Michael Bush bushfarms.com/bees.htm "Everything works if you let it." ThePracticalBeekeeper.com 40y 200h 37yTF

  16. #16
    Join Date
    Dec 2005
    Location
    Brasher Falls, NY, USA
    Posts
    28,285

    Default Re: Help With Creamed Honey

    Quote Originally Posted by CesarBeeCool View Post
    It did say. Between 5-10%, it emphasized not less than 5% and not more than 10% so as not to get too large a crystal size.

    My questions are what do you grind the honey in to get the starter crystal batch, a food processor? And how do you mix 5 or 10 gals efficiently without getting air in the batch?
    Slowly.
    Mark Berninghausen
    The answers are the end. The questions are the journey. Journey on.



  17. #17
    Join Date
    Nov 2004
    Location
    Camas, WA
    Posts
    1,961

    Default Re: Help With Creamed Honey

    I'm with Michael on this one. I heated the honey a couple of times (you get a real strong arm doing this much over a stove). I think that the issue is having it start the fermenting process when the sugar goes out of solution and the moisture % goes up temporarily as it starts the crystallization process. So if you start with 18% honey, but sugar stars crystallizing and being removed from the solution the moisture % can go up. If your process takes a long time to complete it could start to ferment.

    My creamed honey is pretty well set up in a week. If I lay a jar on it's side on a counter, you can see a small movement after a week. After two weeks it's set. So I don't heat anymore. I've done this for 5-6 years now, or maybe more and haven't had any issues. It certainly is easier without heating and then quickly cooling it.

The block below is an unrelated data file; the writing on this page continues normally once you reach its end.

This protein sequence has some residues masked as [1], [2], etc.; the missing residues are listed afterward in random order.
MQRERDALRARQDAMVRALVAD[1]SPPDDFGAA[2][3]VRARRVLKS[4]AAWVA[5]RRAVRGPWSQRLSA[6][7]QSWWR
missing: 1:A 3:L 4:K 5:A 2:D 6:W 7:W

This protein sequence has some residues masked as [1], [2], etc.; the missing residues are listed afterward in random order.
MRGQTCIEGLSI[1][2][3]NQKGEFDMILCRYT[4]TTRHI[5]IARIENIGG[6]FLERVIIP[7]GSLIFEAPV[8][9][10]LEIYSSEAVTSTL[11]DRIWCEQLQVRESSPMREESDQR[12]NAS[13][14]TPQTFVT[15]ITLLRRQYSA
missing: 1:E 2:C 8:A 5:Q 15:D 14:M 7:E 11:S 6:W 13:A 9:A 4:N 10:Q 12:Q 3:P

I use closer to 10% than 5% seed. It isn't like you lose anything by adding more seed, other than time. I keep 5 lb from my last years batch. I mix it with 50 lb from this year. In a couple of weeks I have plenty to make up the remaining amount of creamed honey. I have been making 300-400 lb per year.
    Bruce

  18. #18
    Join Date
    Nov 2004
    Location
    Camas, WA
    Posts
    1,961

    Default Re: Help With Creamed Honey

    Quote Originally Posted by CesarBeeCool View Post

    My questions are what do you grind the honey in to get the starter crystal batch, a food processor? And how do you mix 5 or 10 gals efficiently without getting air in the batch?
    I don't grind anything. I use a large mixer and put liquid honey in and then add creamed honey from last year. Use a dough hook and put the mixer on the slowest setting. To keep the crystal size small so that you can't feel them on your tongue, use closer to 10% seed (existing creamed honey) mix well and put in an area as close to 57 degrees as you can.
    Bruce

  19. #19
    Join Date
    Sep 2008
    Location
    Ayer, Massachusetts
    Posts
    760

    Default Re: Help With Creamed Honey

    33rpm
    www.maxantindustries.com
    American made Honey Processing Equipment "Built to last a lifetime"

  20. #20
    Join Date
    Nov 2010
    Location
    Weatherford,Texas,USA
    Posts
    456

    Default Re: Help With Creamed Honey

    So to start, just purchase some one else creamed honey and mix in the appropriate amount? I am looking at making a 5 gallon batch as request for it have increased. This is something new to most of the bee keepers in Texas, or at least the ones I have talked to.

    Jason
    "It's better to die upon your feet than to live upon your knees!" Zapata

Tags for this Thread

Bookmarks

Posting Permissions

  • You may not post new threads
  • You may not post replies
  • You may not post attachments
  • You may not edit your posts
  •  
Ads